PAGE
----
“It’s kind of like ‘Here they go again,’ ” said Dave Pursell, managing director of Tudor Pickering Holt & Co., a Houston research firm and investment bank. Congressional hearings have become a ritual whenever prices climb, he said.

But that doesn’t mean anyone in the industry is discounting the passion behind these measures, he says. Gasoline is taking a bigger bite out of consumer wallets; Democrats — historically less friendly to oil companies than their GOP colleagues — are getting better at flexing their muscle in Congress; the presidential race looks close and competitive.

“At some point, people should choose their medicine while they still can,” the Sierra Club’s Hamilton says.

But others predict long odds against significant energy legislation getting passed this year — be it helpful or harmful to the industry.

“The fact is while there’s been a lot of Sturm und Drang on the Hill about $4 gas and $8 natural gas, there’s very little they can do about it,” said George Baker, a partner with the law firm Williams & Jensen in Washington, D.C., who specializes in natural resources. “The rhetoric won’t be matched by any real action.”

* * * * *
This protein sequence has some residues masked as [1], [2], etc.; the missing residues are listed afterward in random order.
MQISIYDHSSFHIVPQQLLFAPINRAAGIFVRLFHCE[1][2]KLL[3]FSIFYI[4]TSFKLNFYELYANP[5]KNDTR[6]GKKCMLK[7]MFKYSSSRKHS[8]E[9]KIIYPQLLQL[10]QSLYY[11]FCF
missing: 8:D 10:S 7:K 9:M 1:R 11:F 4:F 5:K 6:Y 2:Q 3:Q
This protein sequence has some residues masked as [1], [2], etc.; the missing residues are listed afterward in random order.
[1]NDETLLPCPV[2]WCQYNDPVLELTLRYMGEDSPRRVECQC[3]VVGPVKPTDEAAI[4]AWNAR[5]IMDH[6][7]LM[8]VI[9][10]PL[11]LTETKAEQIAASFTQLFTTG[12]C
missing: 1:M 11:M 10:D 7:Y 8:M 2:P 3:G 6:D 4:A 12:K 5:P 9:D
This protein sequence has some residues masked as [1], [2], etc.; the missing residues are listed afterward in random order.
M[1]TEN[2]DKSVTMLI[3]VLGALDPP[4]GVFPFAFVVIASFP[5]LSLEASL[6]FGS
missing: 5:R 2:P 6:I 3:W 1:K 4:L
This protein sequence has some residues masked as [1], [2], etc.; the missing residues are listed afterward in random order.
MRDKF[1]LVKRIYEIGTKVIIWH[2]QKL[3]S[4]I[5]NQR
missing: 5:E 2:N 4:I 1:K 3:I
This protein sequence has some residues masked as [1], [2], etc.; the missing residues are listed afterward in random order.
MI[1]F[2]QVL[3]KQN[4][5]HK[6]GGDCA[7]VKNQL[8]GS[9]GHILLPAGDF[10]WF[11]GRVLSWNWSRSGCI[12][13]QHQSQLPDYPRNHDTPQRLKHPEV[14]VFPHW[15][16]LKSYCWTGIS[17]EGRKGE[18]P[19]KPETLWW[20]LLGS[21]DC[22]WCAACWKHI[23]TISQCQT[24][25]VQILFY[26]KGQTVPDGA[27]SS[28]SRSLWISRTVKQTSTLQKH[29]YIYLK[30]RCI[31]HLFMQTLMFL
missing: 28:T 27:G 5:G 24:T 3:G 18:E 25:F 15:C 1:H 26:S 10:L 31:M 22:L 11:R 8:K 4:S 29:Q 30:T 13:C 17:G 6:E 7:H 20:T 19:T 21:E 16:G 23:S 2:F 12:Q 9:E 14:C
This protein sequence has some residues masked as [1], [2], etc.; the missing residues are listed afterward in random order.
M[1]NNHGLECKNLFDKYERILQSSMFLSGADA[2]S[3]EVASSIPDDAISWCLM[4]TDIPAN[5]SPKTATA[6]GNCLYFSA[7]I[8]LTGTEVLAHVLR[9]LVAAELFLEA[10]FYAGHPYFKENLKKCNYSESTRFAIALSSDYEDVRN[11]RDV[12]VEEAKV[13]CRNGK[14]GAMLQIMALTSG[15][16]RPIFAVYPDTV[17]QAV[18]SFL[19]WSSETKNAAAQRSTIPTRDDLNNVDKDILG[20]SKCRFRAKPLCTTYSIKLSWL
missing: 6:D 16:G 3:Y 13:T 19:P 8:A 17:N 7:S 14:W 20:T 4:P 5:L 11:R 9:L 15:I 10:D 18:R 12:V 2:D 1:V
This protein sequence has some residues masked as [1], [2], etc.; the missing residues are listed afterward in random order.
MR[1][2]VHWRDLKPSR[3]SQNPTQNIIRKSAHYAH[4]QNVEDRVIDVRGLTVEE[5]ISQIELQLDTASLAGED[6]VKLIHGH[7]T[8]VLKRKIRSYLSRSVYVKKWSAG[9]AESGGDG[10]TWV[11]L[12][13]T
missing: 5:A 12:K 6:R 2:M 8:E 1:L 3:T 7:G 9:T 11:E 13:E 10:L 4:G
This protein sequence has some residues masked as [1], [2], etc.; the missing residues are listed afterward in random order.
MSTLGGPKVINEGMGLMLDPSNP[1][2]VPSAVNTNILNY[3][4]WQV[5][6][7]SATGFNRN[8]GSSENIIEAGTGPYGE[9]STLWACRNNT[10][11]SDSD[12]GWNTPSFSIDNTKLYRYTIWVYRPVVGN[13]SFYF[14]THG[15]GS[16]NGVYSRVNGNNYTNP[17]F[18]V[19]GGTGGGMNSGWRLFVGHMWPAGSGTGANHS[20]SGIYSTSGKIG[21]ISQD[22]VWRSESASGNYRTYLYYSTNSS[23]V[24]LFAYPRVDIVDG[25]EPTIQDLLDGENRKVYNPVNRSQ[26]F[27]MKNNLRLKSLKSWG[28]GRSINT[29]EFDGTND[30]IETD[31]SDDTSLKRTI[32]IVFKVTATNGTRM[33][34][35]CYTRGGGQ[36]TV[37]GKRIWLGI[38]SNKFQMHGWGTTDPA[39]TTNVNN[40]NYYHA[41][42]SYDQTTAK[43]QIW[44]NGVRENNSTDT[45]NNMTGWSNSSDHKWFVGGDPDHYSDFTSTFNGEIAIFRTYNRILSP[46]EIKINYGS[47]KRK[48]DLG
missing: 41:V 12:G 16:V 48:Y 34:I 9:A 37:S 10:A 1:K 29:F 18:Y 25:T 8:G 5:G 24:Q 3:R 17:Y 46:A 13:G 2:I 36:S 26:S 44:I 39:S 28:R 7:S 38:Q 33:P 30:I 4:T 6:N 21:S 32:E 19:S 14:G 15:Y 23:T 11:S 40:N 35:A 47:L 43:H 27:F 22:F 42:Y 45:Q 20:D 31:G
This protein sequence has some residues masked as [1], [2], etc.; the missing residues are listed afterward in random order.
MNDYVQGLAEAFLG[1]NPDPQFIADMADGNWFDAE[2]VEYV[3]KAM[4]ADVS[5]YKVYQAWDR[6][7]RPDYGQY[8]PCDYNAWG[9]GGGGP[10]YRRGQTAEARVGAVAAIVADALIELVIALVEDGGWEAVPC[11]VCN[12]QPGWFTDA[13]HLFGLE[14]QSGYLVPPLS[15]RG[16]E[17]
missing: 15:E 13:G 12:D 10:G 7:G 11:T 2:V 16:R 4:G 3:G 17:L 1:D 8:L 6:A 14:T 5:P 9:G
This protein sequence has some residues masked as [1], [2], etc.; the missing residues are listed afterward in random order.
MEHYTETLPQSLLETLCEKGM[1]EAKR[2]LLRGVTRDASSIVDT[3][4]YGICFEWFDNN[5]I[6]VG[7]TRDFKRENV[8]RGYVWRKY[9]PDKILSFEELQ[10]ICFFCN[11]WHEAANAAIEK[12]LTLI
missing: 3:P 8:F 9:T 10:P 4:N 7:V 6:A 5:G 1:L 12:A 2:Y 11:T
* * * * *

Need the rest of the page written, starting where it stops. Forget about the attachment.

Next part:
Spring recess looms

For starters, there’s very little time. Lawmakers headed into a spring recess on Friday, come back for a few weeks in April and May and then go into summer recess. In all they have around 50 days to create new laws, Baker said.

That might seem like plenty of time if it weren’t for the wide gap between many of the players on the best policy approaches.

The Sierra Club and other environmental groups have been pushing renewable energy sources and efficiency measures for years, says Hamilton.